Sunday, February 03, 2008

I'm Just A Girl, Part Two

In my last post, I wrote about conservatism and feminism. Today, I'm going to talk about two opinions even more widely set-- feminism and being a born-again Christian. Traditionally, the Church has had staunch views on the roles of women. However, I believe that God loves women ('cause we all kw that God don't make no junk!), has a special purpose for women, and believes that women should be respected. Yes, Virginia, you can reconcile feminism and Christianity.

Today, women are not allowed leadership roles in the Baptist Church. I want us to take a look at Judges 4 and 5, and read about a woman named Deborah. Notice that there is no hooplah or fanfare about Deborah being appointed a judge. That's because, according to Mosaic Law, there was nothing prohibiting a woman from taking responsibilities ordinarily reserved for men. She was a prophetess, and was also married. People came from far and wide to have Deborah settle their disputes. Kinda reminds me of a less mouthy Judge Judy.

God gave Deborah a message for Barak to take an army to Mount Tabor, where God would deliver the Canaanites into his hands. This is what I find funny--Barak wouldn't go without Deborah. This in a culture where women weren't given any sort of consideration outside of childbearing. Hello! You have ten thousand men AND God on your side! Because of his fear, God had Deborah tell Barak that the victory would go to a woman.

God chose Deborah for her wisdom. We, as women, have wisdom gained from our past experiences that we can share. God called us to minister to others--not to gossip or catfight or tear one another down behind our backs. The world does that for us--Christian sisters need to build one another up.

In the New Testament, there's a change of attitude. I've been doing a lot of reading in the New Testament about women's role, and I'm very confused. Confused to a point to where I might have a problem with Paul. Not with God, mind you, but with Paul. Sometimes I feel like Paul is pressing his opinion onto the reader. For instance, you look at 1 Corinthians 7, where he tirades on marriage. Didn't God create marriage? Isn't is supposed to be an example of our relationship with God? We're often referred to as "the bride" and Jesus as "the bridegroom". Paul even admits that his thoughts against marriage are his own opinions.

How, then, am I supposed to know where Paul's opinion ends and God's Word begins? 1 Corinthians 11 and 1 Timothy 2, for example. Paul talks about a woman covering her head--Ok, I can chalk that one up to cultural custom of the time. However, he also goes on to say that woman is the glory of man. Funny, I thought I was created to glorify God. Certainly, I don't want to bring shame to my husband, but I don't think cutting my hair is going to do that. I also don't believe that God created me just so I could glorify a man. I have a brain, a heart, a voice that God gave me to use towards His glory.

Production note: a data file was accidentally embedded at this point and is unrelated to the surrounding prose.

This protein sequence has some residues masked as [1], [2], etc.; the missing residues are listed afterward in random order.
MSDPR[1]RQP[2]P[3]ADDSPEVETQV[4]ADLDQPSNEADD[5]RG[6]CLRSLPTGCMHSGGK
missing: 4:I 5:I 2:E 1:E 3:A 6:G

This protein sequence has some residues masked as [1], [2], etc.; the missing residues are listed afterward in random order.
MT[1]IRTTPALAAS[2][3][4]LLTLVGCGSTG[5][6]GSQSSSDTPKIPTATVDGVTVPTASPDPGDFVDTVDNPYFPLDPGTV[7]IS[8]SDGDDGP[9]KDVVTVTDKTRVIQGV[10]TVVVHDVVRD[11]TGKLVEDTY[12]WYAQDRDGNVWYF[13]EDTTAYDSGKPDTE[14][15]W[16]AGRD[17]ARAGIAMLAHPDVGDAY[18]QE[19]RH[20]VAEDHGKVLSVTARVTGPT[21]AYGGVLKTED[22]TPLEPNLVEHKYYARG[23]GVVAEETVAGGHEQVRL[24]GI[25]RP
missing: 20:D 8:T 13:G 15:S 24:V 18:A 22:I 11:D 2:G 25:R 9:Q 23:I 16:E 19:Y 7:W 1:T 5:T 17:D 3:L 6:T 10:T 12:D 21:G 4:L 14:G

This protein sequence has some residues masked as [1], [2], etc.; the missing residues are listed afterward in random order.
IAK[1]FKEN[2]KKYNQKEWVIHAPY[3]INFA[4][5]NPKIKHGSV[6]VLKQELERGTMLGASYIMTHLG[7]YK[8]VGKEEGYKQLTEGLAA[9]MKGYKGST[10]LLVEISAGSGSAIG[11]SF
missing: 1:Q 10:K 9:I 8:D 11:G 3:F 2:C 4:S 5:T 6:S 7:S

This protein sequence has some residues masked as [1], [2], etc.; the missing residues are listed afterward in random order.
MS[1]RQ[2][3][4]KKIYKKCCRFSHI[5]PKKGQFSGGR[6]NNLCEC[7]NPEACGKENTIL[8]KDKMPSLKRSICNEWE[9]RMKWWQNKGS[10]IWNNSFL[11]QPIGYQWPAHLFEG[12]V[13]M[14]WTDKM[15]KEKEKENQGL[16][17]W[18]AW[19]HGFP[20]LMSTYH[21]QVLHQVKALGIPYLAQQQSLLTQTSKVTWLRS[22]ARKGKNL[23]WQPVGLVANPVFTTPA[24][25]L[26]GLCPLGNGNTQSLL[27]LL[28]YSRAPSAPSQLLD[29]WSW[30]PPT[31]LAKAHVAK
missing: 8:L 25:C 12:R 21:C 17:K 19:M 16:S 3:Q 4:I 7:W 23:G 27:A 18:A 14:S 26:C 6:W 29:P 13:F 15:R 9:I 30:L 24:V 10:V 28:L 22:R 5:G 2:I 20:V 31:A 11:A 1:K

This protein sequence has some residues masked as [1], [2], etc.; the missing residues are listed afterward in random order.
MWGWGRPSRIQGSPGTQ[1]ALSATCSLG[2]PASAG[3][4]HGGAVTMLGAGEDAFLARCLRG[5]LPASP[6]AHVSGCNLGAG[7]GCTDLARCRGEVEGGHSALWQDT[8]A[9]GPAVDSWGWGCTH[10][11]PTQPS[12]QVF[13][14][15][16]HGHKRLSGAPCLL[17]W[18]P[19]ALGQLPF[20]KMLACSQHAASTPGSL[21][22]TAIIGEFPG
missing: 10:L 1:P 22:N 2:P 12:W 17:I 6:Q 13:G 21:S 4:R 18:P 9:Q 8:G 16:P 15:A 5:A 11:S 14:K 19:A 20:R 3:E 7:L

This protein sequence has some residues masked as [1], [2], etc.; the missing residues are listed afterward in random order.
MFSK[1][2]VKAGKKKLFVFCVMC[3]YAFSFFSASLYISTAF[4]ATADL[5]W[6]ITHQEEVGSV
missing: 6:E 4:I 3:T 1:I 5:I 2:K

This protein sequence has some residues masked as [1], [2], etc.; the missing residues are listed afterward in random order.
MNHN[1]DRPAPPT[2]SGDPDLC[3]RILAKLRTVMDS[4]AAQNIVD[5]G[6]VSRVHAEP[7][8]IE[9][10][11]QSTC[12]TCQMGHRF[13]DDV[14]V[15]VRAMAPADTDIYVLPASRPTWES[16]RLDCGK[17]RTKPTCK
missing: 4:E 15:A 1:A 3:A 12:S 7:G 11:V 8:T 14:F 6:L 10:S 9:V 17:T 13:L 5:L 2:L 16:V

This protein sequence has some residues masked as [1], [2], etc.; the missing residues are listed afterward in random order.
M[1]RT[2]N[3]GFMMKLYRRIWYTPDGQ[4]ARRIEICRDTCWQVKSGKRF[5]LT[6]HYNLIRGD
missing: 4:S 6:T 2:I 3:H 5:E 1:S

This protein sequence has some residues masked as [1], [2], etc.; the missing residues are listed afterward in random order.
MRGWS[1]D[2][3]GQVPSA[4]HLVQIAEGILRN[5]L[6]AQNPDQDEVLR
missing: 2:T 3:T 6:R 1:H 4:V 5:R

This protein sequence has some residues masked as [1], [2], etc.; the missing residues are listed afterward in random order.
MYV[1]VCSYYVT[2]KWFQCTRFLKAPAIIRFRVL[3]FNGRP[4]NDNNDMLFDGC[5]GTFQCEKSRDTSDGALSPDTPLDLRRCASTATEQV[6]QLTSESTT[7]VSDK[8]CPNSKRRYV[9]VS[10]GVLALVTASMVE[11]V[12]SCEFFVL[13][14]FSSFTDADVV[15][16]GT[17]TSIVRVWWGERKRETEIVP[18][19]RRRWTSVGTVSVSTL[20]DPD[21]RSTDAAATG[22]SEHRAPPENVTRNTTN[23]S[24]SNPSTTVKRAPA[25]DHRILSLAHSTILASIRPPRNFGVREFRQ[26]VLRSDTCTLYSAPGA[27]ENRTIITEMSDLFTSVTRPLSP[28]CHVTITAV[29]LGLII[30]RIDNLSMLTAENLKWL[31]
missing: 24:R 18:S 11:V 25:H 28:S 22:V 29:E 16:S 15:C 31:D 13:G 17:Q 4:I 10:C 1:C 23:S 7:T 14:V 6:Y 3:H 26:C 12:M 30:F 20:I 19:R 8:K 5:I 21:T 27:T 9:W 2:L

What really confuses me, though, is 1 Timothy 2. Paul makes a lot of "I" statements, and I began to wonder again if this passage is another case of Paul stating his opinion. Paul says:
"I want women to dress modestly, with decency and propriety, not with braided hair or gold or pearls or expensive clothes..."
"I do not permit a woman to teach or to have authority over a man; she must be silent...But women will be save through childbearing..."

What am I supposed to think about this? That my salvation at age 17 meant nothing until I gave birth to Cathryn at age 25? That I'm not supposed to style my hair? That I should throw out my wedding rings? That I should wear a sack from my chin to my fingers to my toes? I don't think that I'm dishonoring God by looking nice. Didn't 1 Samuel 16:7 teach us that God doesn't look at the outward appearance, but at the heart?

I understand that God created Adam first, and that Eve was created as a helper for him. Like I said before, I don't want to hinder my husband. However, I don't think that it makes women second-class citizens. I have every right to a successful life that honors God.

In Luke 8:3, it clearly says that Mary Magdalene, Joanna (the wife of the manager of Herod's household)and Susanna among others were helping to support Jesus out of their own means. They were supporting Jesus' ministry financially! If that's not indepence, well, I'm just stumped.

Jesus' message while He was here on earth was simple: God loves you, and He wants you to love Him and one another. He came to die for men, women, and children. He did not make distinctions between the sexes.

So how do you reconcile feminism with Christianity? I believe you do it by knowing that God created you with a purpose, and that you are beautifully and wonderfully made. He gave us gifts and talents for us to use to glorify His name. The Bible is full of stories of women who lived their lives to honor God, not man.

Most importantly, God sent His Son to die for each of us.


Bekah said...

A big AMEN! So I'm a bra burning (oh how I would to burn some bras..I bet invented them) feminist..a Christian bra burning feminist. It really gets me when people use Christianity to justify treating women badly. For some reason this reminds me of Liz Curtis Higg's book series "bad girls of the Bible". I'll stop babbling now

Josie Thames said...

You know, I've always wanted to read that book. There's two of them, isn't there?

I'm glad to know that I'm not alone in this!

Bekah said...

Theres actually 3 now! I've only read the first two. 2nd was okay but you can't beat the first